July 30, 2021
Mixing is an interesting art. If a mix is coming together, you’ll want to jam out. And since you’re hoping people will listen loud, new mixers are often tempted to mix at high volumes. It turns out, however, that mixing at high volumes is the last thing you should do. In fact, professionals across the board use the “conversation” method of setting a listening volume for mixdown: mix at a level where you can comfortably have a conversation over the music.
Here are the top five reasons why you should mix at low volumes.
First and foremost, if you want a mix that sounds good at all possible listening levels, is balanced and nuanced, and translates well across systems, you’ll need to mix quietly. To put it simply, cranking the mix in the room skews your perspective, makes mixes sound punchier and more exciting than they are, and changes the balance of what you hear. Typically, when mixers crank the volume, vocals are too loud and drums and other instruments you want to punch are lackluster at reasonable listening levels.
Mixing at low volumes requires you to focus in on the detail of your work in a way that loud listening doesn’t. It’s also harder to discern detail when the mix is cranked to the max in the room, because of extra room reflections, ears instinctively locking down a bit, and general noise masking details. One note: quiet mixing doesn’t remove the affect of room reflections on what you hear, so you should still treat your room properly. But it does reduce the affect somewhat.
Hearing damage is something to be avoided at all costs if you want to continue mixing. Mixing at loud volumes consistently is a recipe for hearing disaster. In addition, mixing loudly leads to quicker fatigue in a given session, and long before you’re finished, you may find yourself making bad decisions due to loss of detailed hearing and attention.
As mentioned above, one of the hallmarks of a tracked mixed at a loud listening level is vocals not sitting right in the mix. Ironically, they’re usually too loud, perhaps because other instrumentation and room reflections start to mask vocals in the room and fatigue the ears. It’s not just vocals that can get skewed. Drums may be too quiet; guitars may be out of balance – really anything could be badly out of balance when mixed too loud. The reverse isn’t true. Mixes that are balanced and dynamic at low levels only sound better when turned up.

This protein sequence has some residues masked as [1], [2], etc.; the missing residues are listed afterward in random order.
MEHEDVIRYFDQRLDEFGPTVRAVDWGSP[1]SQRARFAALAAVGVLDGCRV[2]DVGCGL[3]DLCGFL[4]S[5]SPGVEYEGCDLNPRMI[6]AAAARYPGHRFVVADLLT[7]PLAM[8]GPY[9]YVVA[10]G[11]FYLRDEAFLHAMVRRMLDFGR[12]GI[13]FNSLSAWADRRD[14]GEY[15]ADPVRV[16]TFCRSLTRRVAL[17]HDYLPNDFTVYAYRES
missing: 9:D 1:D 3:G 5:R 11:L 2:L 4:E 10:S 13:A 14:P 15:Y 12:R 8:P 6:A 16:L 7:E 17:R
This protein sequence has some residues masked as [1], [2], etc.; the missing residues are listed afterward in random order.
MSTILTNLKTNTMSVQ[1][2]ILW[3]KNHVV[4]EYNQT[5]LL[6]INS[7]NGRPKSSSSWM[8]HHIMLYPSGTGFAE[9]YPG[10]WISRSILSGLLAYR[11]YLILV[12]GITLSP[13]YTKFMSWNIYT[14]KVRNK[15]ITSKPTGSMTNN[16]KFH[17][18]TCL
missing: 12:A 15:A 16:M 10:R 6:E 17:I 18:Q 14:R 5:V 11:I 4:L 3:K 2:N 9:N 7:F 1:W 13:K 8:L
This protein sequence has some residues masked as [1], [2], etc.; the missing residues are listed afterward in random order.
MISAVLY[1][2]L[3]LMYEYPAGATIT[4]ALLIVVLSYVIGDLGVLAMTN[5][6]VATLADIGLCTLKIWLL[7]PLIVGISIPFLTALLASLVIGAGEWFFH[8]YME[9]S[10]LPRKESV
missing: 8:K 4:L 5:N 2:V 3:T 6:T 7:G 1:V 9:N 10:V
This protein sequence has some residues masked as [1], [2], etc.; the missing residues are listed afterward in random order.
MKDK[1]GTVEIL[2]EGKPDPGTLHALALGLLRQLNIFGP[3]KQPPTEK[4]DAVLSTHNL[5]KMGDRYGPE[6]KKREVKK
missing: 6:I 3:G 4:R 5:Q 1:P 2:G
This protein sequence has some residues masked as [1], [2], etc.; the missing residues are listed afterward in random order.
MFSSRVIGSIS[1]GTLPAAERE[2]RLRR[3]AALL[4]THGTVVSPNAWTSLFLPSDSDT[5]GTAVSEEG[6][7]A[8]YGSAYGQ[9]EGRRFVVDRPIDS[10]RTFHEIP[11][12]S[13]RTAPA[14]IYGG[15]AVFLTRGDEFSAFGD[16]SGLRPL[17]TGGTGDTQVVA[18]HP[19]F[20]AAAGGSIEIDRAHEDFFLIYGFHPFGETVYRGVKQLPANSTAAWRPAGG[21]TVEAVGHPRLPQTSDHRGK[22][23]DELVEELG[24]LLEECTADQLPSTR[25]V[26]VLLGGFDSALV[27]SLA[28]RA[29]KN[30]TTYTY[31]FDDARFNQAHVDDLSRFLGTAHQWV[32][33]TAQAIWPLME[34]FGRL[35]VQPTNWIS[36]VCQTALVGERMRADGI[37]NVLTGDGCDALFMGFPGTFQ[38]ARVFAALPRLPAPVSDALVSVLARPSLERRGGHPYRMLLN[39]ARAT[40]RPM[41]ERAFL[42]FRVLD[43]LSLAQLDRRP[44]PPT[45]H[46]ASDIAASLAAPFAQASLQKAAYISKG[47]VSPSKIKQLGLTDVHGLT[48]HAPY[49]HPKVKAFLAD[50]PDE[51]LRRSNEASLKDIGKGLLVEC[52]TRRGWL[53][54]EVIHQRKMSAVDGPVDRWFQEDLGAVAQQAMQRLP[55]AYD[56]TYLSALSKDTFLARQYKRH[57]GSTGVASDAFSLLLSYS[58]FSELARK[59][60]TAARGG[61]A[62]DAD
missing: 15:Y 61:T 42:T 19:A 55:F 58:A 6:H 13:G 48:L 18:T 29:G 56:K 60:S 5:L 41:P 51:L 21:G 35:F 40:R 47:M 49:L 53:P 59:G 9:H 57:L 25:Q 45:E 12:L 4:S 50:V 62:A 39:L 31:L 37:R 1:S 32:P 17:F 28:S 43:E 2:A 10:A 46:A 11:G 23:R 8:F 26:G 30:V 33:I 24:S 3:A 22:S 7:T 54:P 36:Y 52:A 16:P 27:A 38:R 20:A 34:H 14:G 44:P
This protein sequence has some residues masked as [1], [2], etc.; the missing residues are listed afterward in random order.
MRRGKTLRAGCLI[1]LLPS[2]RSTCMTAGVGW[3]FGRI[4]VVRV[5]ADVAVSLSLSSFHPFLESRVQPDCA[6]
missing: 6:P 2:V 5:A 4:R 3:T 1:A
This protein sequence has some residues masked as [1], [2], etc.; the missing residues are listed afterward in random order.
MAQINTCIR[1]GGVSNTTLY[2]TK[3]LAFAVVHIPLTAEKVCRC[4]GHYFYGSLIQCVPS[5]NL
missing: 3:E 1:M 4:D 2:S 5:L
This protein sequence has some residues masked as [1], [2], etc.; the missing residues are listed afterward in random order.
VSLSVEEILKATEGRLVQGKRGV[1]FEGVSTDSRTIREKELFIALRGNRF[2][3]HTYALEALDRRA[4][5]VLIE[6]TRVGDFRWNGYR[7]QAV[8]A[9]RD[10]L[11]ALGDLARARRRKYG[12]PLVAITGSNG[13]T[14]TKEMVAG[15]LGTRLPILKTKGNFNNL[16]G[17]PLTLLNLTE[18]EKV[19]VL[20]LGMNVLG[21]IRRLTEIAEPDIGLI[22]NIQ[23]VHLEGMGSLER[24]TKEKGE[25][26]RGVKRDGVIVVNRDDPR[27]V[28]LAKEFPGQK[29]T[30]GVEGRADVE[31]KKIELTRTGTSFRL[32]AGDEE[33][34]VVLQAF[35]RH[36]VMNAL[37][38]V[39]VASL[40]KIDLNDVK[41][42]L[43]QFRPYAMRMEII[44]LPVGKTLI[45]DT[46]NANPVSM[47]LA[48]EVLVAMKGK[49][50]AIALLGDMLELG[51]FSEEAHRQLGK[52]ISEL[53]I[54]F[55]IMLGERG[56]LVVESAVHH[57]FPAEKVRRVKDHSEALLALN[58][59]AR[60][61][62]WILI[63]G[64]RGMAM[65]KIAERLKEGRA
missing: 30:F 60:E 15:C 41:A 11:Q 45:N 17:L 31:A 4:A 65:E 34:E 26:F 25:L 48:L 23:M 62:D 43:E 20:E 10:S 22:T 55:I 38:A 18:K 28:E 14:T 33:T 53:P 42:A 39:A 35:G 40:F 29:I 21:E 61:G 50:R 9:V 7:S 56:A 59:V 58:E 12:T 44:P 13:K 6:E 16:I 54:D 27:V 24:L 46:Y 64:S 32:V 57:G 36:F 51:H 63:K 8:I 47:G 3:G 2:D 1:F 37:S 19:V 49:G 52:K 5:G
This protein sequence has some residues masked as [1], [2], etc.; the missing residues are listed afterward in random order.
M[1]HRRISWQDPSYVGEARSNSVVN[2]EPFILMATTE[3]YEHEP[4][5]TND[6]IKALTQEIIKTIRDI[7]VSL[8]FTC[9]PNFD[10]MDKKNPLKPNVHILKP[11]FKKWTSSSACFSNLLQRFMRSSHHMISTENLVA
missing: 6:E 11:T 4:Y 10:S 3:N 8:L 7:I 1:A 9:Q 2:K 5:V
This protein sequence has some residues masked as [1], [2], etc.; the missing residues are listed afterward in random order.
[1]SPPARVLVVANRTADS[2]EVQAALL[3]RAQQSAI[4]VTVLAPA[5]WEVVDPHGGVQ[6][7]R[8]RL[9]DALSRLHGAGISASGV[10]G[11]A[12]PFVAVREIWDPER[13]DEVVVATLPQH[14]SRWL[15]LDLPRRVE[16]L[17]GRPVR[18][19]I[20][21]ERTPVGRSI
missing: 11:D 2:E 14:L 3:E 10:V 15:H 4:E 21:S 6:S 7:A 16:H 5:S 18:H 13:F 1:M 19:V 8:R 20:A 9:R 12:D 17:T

Especially when using nearfield monitors that are decently close together, putting you decently close to them, a super loud monitoring environment tends to make the mix sound more mono, which in turn skews your stereo perspective. This lack of clarity in the stereo spectrum further serves to make it hard (and tiring) to keep making good decisions.
Mixing quietly may not be macho, but it’s certainly the smart engineer’s way, which has been proven time and time again by the great mixers. But as a last note, it is helpful to check your mixes at a few different levels for brief periods. Specifically, a decently loud check can give you a better idea of where the very low frequencies sit, and whether there’s anything particularly muddy or boomy in the lows in general. Similarly, an extra quiet, almost inaudible listen will reveal if key elements like vocals can be made out in any situation. Generally, you should try to do the bulk of your mixing at a reasonable and consistent level, so as not to become victim to changes in frequency balance perspective due to the Fletcher Munson curve. But somewhere along the way, it’s still a good idea to crank it for a minute or two. Just don’t stay there too long.
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"Make a joyful noise unto the Lord all of the earth; make a loud noise and rejoice and sing praises. Sing to the Lord with the harp and the voice of the psalm." - Psalm 98:4-5